Video games owe a great deal to Gary Gygax, the co-creator of Dungeons & Dragons. In many ways, his game set foundations for the medium, and its mechanics and spirit branch out to all genres these days. But Gygax never created a video game that made it to market.
Alex Gygax wants to add video game development to his father’s legacy. Today, The Gygax Trust is announcing a partnership with the crowdfunding platform Fig to publish video games based on the unpublished works of Gary Gygax. Timing for the first campaign was not disclosed.
In an interview with GamesBeat, Paul Stormberg of Gygax Games said that the projects would deal with, among other things, the original home role-playing game campaign that Gygax ran. “We’ll just say it’s something people have been waiting for a long time,” said Stormberg, who’s worked for years in the pen-and-paper RPG industry.
Alex Gygax said that the trust picked Fig as a partner because of the important role fans play in crowdfunding. Since they don’t have a development studio signed or a game prototype yet, they chose Fig to work with. This platform differs from Kickstarter and Indiegogo in that people backing products can get a piece of the action and a return on their pledges.
“It’s a good opportunity to get some games produced and work with gamers and still be able to have some direction of where some things go,” Alex said, “making sure the spirit, the essence, of Dungeons & Dragons and the RPG Realm is kept in mind.”
I asked if it was at all based on Castle Greyhawk, the megadungeon that served as the base for one of Gary Gygax’s home campaigns. They were a bit coy about it, but they did confirm that the projects wouldn’t involve Gord the Rogue, his character that appeared in novels after the D&D co-creators breakup with his own company, TSR, or the Castle Zagyg, a Castles & Crusades megadungeon that could be called “The Son of Castle Greyhawk.”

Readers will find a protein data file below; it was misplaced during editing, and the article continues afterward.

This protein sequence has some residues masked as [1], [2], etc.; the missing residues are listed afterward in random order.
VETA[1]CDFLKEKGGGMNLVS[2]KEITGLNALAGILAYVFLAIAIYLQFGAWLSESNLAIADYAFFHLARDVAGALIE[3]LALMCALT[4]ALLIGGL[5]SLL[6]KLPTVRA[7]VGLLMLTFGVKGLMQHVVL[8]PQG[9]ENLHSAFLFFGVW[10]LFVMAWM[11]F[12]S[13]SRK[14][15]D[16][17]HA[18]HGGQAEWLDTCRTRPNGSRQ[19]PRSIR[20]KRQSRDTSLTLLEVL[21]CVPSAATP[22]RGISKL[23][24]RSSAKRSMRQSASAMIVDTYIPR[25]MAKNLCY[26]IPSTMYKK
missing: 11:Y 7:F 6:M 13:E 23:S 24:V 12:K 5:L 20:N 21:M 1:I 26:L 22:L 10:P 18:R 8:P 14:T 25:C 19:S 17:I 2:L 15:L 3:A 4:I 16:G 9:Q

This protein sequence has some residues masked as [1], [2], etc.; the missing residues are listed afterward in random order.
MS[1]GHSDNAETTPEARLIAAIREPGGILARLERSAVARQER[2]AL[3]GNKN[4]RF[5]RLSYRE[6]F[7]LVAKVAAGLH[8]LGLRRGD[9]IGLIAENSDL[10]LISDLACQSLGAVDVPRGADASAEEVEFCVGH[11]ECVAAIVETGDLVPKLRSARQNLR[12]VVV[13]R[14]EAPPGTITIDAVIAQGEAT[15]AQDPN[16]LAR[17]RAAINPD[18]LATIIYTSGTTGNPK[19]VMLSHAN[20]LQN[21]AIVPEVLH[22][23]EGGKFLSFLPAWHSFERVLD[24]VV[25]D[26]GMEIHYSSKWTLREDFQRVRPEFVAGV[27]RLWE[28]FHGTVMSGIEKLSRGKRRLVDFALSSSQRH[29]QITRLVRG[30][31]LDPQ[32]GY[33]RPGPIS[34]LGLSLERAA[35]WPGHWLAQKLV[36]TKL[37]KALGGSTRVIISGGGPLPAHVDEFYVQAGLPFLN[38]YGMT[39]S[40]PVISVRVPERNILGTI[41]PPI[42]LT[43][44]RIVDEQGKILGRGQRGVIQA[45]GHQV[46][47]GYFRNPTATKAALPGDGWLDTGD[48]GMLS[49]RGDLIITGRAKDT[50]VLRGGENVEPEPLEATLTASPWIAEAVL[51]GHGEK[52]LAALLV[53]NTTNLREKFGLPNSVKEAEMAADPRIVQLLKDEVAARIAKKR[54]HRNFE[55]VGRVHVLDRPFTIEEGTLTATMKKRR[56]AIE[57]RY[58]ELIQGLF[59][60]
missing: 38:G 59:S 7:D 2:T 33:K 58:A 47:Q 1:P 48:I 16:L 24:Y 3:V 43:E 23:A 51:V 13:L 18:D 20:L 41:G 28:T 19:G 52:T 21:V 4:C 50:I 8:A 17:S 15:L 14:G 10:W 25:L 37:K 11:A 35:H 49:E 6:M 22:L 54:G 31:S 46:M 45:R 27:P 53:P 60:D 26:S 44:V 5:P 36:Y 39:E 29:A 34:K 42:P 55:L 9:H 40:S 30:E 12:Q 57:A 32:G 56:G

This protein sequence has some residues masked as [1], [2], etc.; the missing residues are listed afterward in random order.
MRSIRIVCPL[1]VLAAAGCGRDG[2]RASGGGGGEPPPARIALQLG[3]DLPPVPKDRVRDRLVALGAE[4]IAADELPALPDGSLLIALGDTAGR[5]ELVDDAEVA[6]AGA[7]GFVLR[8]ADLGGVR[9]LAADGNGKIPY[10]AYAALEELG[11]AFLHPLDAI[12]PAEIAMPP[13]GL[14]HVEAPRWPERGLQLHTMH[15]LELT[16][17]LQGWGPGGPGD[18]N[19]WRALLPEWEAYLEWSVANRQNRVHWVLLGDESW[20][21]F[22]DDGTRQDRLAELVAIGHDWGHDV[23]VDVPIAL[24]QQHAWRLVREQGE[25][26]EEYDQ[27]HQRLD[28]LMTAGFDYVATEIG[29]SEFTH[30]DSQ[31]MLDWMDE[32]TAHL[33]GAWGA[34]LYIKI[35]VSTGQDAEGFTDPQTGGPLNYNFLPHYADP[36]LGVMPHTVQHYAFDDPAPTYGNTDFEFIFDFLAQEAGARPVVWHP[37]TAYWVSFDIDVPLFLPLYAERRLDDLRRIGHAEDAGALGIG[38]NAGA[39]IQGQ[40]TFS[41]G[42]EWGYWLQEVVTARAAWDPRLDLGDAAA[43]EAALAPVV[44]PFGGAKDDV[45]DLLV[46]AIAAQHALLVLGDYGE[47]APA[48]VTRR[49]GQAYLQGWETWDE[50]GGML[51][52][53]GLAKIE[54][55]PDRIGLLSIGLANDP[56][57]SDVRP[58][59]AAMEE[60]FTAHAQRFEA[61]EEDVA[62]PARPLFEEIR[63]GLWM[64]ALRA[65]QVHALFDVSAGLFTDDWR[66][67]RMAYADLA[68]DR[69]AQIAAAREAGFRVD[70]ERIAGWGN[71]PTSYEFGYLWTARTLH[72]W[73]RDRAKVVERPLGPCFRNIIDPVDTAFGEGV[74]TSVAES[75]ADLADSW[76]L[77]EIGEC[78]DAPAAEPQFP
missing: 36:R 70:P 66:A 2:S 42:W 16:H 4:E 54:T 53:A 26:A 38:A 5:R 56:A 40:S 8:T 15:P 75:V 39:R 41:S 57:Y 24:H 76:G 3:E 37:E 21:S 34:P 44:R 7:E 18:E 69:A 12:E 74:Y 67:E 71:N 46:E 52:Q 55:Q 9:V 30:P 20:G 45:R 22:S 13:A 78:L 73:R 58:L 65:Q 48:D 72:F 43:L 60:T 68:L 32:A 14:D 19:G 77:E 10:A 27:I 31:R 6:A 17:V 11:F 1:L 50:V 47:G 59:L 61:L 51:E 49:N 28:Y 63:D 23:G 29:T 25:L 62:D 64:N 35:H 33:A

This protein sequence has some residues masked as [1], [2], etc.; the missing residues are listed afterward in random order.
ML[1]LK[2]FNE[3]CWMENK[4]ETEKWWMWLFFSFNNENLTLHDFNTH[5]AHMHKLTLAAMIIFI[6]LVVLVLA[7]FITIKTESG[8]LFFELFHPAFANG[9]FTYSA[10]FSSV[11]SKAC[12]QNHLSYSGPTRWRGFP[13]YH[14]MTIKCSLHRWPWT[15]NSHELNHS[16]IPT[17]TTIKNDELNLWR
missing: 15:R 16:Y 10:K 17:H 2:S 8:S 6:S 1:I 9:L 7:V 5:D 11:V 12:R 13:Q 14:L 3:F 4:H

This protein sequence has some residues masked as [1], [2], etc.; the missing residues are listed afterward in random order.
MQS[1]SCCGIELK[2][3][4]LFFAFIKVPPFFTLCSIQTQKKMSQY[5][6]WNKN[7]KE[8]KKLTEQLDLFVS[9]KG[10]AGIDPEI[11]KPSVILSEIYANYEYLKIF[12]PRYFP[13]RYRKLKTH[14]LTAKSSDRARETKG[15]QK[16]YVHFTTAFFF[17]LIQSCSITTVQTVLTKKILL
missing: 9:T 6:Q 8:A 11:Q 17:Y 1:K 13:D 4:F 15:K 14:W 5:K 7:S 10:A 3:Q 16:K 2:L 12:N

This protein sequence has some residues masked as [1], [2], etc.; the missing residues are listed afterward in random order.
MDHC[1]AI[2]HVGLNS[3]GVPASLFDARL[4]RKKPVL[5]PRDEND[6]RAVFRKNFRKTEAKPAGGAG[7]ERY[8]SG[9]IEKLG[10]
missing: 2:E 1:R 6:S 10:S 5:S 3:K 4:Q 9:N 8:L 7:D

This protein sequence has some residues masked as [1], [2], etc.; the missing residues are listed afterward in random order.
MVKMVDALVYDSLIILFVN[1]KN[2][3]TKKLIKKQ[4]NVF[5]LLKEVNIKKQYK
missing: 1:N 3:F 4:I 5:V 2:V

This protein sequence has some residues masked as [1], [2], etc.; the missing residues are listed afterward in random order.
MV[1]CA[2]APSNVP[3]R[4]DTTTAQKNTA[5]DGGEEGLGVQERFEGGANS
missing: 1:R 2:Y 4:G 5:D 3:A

“We’ll just saw it’s something people have been waiting for a long time,” Stromberg said.
The Gygax Trust has had years to adapt Gary Gygax’s works into a game. So, why did they decide now is the time? It’s a combination of platforms like Fig and the advancement of in-game design and computer tech.
“Video games have caught up” with the ideas and concepts my father played with, Alex Gygax said. “I think [the industry] has caught up with what we’re trying to create.”
Stromberg explained how over the years, the family has tried to work with studios to make games on Gary Gygax’s works before.
“Gail [Gygax, Gary’s wife] herself is quite familiar with the development of her husband’s IP for computer games, having worked with a number of companies over the years to do so. While the projects all had promise, some of them quite fantastic, the developers could never quite achieve the vision Gary had laid out,” Stromberg said. “However, now, with Fig, an amazing pool of talented developers, and some truly amazing advances in computer gaming, we know we can begin to bring the real jewels of Gary’s unpublished IP to his legions of fans and the larger gaming community.”
As we chatted, Alex Gygax and Stromberg kept talking about the fans. It’s certainly the people who play, who create adventures and worlds of their own, that have been the key to D&D‘s longevity over the past 40 years. Poking around internet communities such as Reddit and forums devoted to RPGs, you find people still playing the old editions that Gary Gygax published decades ago.
“[My father’s work] is something people love, and they stick with it. It had a very family like feeling to it, to everyone that has played or enjoyed it over the years,” Alex Gygax said.
On Reddit and those forums, you’ll also find people recounting their fond memories of encounters with Gary Gygax, who always made it a point to interact with fans at conventions and answer thousands of letters and emails. Alex Gygax even noted how his father would answer letters from prisoners.
And it’s that passion and goodwill that Fig and the Gygax Trust are hoping to tap for their crowdfunding campaign.